I got to know Stephen King on a personal level by reading this short novel. I learned how he made his first buck and I felt like we connected even though we never really personally met. I never expected to get this much out of this small novel and never did I expect to even find this novel to be something that I would recommend to anyone else.   The title of this novel is what turned me off. I am not a writer. I like to express my thoughts about the books that I read but I don’t put myself into the category of a writer so when my daughter-in-law suggested that I read this novel, I was hesitate. So much so, I have shelved the novel for many months. Crazy me! This novel was fantastic, this novel had energy and I can now see why she loves it so. My daughter-in-law adores a novel written by one of the kings of horror yet she hates horror, it’s amazing! As a high school literacy teacher, I can see why she adores it. Inside this novel, Stephen begins by addressing his childhood and you begin to see how his upbringing shapes the stories that he writes later in life. As a teen, he liked the things that excite me: horror movies, movies with teenagers on the prowl and science fiction movies. Reading about his teenage years, you can see his novels beginning to take shape.   He talks about his marriage, how it works for them and how they survived the rough years. No, this book is not all about the writing process yet it is about writing as he talks about how an individual’s life and their journey will shape their writing and this book will show you that everyone has a story to tell. There is a story within you Stephen believes, a story just needs to be pulled together and you, the writer needs to find it and put it all together, the way you see fit. I was excited as I read this novel; I was seeing it all come together as Stephen laid out his own journey/story for us.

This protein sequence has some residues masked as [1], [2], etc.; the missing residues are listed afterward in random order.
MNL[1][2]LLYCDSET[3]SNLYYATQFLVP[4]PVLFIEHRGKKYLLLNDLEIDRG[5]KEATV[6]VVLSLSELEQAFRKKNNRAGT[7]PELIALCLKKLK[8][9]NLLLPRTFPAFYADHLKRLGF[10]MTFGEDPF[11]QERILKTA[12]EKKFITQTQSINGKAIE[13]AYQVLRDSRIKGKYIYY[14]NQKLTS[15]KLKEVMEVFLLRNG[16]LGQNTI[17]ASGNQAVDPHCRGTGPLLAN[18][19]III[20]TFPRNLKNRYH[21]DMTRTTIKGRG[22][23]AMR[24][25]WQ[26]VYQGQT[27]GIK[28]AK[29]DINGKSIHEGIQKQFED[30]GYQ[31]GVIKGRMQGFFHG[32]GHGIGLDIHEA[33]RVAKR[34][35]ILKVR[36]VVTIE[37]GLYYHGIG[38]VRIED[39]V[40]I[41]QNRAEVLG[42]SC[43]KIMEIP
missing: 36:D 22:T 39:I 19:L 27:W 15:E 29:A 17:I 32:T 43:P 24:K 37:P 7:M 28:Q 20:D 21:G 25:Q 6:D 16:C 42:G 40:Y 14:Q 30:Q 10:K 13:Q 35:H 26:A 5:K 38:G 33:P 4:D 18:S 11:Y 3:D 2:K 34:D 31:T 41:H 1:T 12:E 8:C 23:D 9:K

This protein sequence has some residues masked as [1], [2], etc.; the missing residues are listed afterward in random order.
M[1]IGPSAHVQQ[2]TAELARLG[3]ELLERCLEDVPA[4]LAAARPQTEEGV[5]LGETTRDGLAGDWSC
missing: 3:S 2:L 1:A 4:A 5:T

I don’t agree with everything that he writes inside this novel but he made me think about a lot of things. I love what he says about fear. He believes that fear makes people write badly. I have to agree with him. Fear of rejection, fear of confrontation, fear of unknowns and fear of uncertainty are things that make people not write as good as they could. He also writes about word choice and how people choose their words. Are you an individual who writes down the first word that pops into their head or do you think about what word to use? I won’t tell you what Stephen thinks but he has some thoughts on the subject. This novel is funny at times; his stories really had me going which I did not expect at all. He is real in this novel and I appreciated his honesty and now I feel a connection to the stories that he wrote and I know that they came from his heart. The second half of the novel he writes more about how to write. He talks more about the writing process. Not being a writer, I didn’t find this section boring. I found what he wrote fascinating and energizing, he gives the reader interesting ideas to think about. Providing excellent examples, you understand exactly what he means, he’s doesn’t preach to you and tell what to do, Stephen makes you think and he offers suggestions. I thoroughly enjoyed this novel as he gives the reader an excellent perspective on his writing and he offers suggestions and ideas hoping to ignite the writer that is within all of us. I, myself liked looking at his novels through his eyes.

“Writing is seduction,” you should write so that the reader feels as if they are not reading at all.